If someone asked you to briefly describe the personality or soul of Indianapolis, what would you
exploring the creative ways that people engage with cities. Influenced by the philosophy and
artistic tactics of the Dadaists and Surrealists, Reeves and Blank, members of the New Orleans
creative studio Civic Center, aimed to learn about the city and capture its essence during back-to-
back, month-long residences.
Reeves, a writer and photographer, arrived in March, thinking the city might have the generic
feel of a Houston, Atlanta, or Phoenix, with masses of corporate skyscrapers laced through with
highways. "Then I came here, and I was amazed by the people who live here and the city's
complex layers of history and architecture," he says.
He talked to residents, gathering stories, urban legends and rumors. He liked the idea of
"twinning urban legend with historical fact and fictional narrative," and encouraged others to do
the same by holding salons where people could write fictional captions for historical photos of
the city and its people. To that end, he and Blank created the Bureau of Manufactured History,
and "based on the first few stories I heard and the buildings and monuments I came across, I
began writing," says Reeves. "It was usually based on some kind truth, and then I'd try to blend
this with fiction."
He also left small cards around the city, which asked people to complete a task (such as walking
to a place they'd never been before), call a special phone number, and answer the question posed
on the line, like, "What is the scariest thing about Indianapolis?"
Blank, the designer, artist, and composer who spent April building on Reeves's work, explains
that by pairing a physical experience that requires personal interpretation with the intimacy of
calling the number and providing a response, they've created "a singular, ephemeral experience
for the person" and gained "something interesting or unexpected or useful for the Bureau." Some
of the answers are posted at the Bureau's website (bureauofmanufacturedhistory.com) and will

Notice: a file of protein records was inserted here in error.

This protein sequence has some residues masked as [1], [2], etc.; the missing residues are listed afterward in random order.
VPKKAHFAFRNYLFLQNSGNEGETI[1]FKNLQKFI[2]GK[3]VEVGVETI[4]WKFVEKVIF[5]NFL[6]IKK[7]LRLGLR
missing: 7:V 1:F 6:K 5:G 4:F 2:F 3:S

be included in the final project.
This mode of collecting is important to Blank's work. "I love the idea that the Surrealists stepped
forward and said, 'Surrealism can be considered a mode of research, and not only that, it's a
mode of research that bears knowledge on a par with scientific knowledge.'"
The approach also helps him to present the city in a fresh way. "Cities have become hyper-
commercial and hyper-optimized. There's a set language around cities - it's very serious, and it
gets to be a very dull affair. So I want to change that. Cities don't have to be so serious. We can
bring in magic, and something that's romantic, or strange or silly or quirky. Or witty or wistful.
That's what we want to do with the Bureau," says Blank.
Reeves and Blank resist labeling a city with a single marketing identity. In fact, Reeves feels
that the city's location in the Midwest, at the confluence of many things, is part of its identity. "I
started to work with this thesis that in many ways Indianapolis is the most American city because
it sits at the intersection of all these different sites," he says. "From its founding, the city relied
on faith in borders and invisible edges. It sits smack in the center of the state for no geographical,
cultural, or commercial reason."
Reeves is collecting the material from his stay in a book. The duo is also presenting a public
exhibition Friday at the Mozzo Apartments, where they stayed during their residencies in an
apartment provided by Milhaus Development. Other sponsors for the project include the Central Indiana Community Foundation Humanities Council
Indiana Community Foundation, the IUPUI Arts and Humanities Institute, and the Indiana
Humanities Council. While Blank is coy about the shape of the final exhibition, he loves puns,
so expect an object that plays on "bureau" and includes Reeves's work as well as Blank's sound